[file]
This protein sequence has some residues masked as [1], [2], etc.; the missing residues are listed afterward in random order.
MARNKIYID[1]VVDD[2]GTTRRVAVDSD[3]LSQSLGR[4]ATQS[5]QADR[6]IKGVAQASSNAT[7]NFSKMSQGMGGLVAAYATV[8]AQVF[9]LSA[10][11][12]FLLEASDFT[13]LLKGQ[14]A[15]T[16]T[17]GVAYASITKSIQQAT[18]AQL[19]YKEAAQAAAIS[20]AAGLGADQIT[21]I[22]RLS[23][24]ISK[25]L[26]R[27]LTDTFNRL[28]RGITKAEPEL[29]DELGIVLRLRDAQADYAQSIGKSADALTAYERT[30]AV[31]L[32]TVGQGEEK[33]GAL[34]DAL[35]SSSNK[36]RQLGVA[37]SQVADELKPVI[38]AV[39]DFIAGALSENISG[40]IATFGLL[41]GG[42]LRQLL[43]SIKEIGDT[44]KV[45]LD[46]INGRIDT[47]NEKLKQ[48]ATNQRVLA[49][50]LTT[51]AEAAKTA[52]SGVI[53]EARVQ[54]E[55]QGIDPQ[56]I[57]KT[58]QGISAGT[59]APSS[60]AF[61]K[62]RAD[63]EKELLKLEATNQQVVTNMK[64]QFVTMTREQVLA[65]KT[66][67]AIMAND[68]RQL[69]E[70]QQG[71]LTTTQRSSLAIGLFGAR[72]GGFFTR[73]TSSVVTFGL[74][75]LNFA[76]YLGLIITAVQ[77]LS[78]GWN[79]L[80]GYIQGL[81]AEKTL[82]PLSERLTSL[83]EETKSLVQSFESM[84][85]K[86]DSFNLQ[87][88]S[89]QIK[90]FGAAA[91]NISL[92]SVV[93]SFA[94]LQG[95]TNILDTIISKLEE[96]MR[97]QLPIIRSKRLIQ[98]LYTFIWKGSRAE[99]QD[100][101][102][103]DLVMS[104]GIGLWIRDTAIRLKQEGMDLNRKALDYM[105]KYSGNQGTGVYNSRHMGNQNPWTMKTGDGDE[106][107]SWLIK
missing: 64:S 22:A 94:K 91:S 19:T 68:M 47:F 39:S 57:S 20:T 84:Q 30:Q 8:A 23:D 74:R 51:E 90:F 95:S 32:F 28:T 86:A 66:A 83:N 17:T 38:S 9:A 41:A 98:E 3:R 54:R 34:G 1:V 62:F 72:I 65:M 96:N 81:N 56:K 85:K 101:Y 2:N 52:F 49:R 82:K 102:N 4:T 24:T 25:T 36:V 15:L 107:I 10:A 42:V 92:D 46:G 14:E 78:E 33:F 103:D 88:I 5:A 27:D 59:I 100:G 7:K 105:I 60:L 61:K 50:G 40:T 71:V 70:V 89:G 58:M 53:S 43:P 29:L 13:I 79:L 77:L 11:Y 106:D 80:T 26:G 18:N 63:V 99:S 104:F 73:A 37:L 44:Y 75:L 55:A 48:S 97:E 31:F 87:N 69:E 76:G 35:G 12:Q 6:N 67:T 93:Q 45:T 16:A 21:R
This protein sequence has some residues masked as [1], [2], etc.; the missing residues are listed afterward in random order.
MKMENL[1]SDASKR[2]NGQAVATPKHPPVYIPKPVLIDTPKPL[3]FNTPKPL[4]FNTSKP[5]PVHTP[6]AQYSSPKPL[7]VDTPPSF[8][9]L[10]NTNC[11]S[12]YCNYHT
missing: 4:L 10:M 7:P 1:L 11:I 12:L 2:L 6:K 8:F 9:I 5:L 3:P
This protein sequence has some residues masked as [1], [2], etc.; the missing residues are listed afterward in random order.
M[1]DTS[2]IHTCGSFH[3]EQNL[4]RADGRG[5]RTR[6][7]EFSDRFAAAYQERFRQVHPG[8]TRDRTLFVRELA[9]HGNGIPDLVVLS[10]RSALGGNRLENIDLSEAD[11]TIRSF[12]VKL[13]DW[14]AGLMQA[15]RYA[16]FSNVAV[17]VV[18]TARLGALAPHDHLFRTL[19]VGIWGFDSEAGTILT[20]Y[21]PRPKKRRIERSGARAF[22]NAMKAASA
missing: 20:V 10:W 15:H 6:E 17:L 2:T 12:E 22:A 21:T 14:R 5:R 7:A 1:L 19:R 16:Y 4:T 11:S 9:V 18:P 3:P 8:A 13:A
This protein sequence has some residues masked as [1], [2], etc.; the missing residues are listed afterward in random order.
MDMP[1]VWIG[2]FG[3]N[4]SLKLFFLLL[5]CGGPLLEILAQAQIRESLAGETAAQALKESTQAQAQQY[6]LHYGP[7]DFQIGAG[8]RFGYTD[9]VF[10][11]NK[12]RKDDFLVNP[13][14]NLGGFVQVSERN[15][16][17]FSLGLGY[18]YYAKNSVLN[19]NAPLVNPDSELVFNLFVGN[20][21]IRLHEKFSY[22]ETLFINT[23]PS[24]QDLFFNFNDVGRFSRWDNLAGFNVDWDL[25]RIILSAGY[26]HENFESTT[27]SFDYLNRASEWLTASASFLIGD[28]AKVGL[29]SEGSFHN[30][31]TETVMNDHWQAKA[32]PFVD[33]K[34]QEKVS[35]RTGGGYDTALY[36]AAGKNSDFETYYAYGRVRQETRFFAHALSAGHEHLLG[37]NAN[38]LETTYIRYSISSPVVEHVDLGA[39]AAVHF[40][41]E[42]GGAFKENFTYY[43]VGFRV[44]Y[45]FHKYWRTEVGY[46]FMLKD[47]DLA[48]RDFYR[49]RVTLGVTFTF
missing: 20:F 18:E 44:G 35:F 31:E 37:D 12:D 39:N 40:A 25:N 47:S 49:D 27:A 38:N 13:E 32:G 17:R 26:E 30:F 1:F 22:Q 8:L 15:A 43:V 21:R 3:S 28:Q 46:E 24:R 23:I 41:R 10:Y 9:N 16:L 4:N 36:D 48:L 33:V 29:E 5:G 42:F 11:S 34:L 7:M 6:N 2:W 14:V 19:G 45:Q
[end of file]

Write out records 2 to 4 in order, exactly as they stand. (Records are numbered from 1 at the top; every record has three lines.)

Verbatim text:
This protein sequence has some residues masked as [1], [2], etc.; the missing residues are listed afterward in random order.
MKMENL[1]SDASKR[2]NGQAVATPKHPPVYIPKPVLIDTPKPL[3]FNTPKPL[4]FNTSKP[5]PVHTP[6]AQYSSPKPL[7]VDTPPSF[8][9]L[10]NTNC[11]S[12]YCNYHT
missing: 4:L 10:M 7:P 1:L 11:I 12:L 2:L 6:K 8:F 9:I 5:L 3:P
This protein sequence has some residues masked as [1], [2], etc.; the missing residues are listed afterward in random order.
M[1]DTS[2]IHTCGSFH[3]EQNL[4]RADGRG[5]RTR[6][7]EFSDRFAAAYQERFRQVHPG[8]TRDRTLFVRELA[9]HGNGIPDLVVLS[10]RSALGGNRLENIDLSEAD[11]TIRSF[12]VKL[13]DW[14]AGLMQA[15]RYA[16]FSNVAV[17]VV[18]TARLGALAPHDHLFRTL[19]VGIWGFDSEAGTILT[20]Y[21]PRPKKRRIERSGARAF[22]NAMKAASA
missing: 20:V 10:W 15:H 6:E 17:L 2:T 12:E 22:A 21:T 14:R 5:R 7:A 1:L 19:R 16:Y 4:T 11:S 9:V 18:P 3:P 8:A 13:A
This protein sequence has some residues masked as [1], [2], etc.; the missing residues are listed afterward in random order.
MDMP[1]VWIG[2]FG[3]N[4]SLKLFFLLL[5]CGGPLLEILAQAQIRESLAGETAAQALKESTQAQAQQY[6]LHYGP[7]DFQIGAG[8]RFGYTD[9]VF[10][11]NK[12]RKDDFLVNP[13][14]NLGGFVQVSERN[15][16][17]FSLGLGY[18]YYAKNSVLN[19]NAPLVNPDSELVFNLFVGN[20][21]IRLHEKFSY[22]ETLFINT[23]PS[24]QDLFFNFNDVGRFSRWDNLAGFNVDWDL[25]RIILSAGY[26]HENFESTT[27]SFDYLNRASEWLTASASFLIGD[28]AKVGL[29]SEGSFHN[30][31]TETVMNDHWQAKA[32]PFVD[33]K[34]QEKVS[35]RTGGGYDTALY[36]AAGKNSDFETYYAYGRVRQETRFFAHALSAGHEHLLG[37]NAN[38]LETTYIRYSISSPVVEHVDLGA[39]AAVHF[40][41]E[42]GGAFKENFTYY[43]VGFRV[44]Y[45]FHKYWRTEVGY[46]FMLKD[47]DLA[48]RDFYR[49]RVTLGVTFTF
missing: 20:F 18:E 44:G 35:F 31:E 37:D 12:D 39:N 40:A 25:N 47:S 49:D 27:A 38:N 13:E 32:G 17:R 26:E 30:F 1:F 22:Q 8:L 15:A 43:V 21:R 3:S 28:Q 46:E 24:R 23:I 41:R 10:Y 9:N 16:L 4:N 36:D 48:L 33:V 29:E 5:G 42:F 11:S 34:L 7:M 6:N 2:W 14:V 19:G 45:Q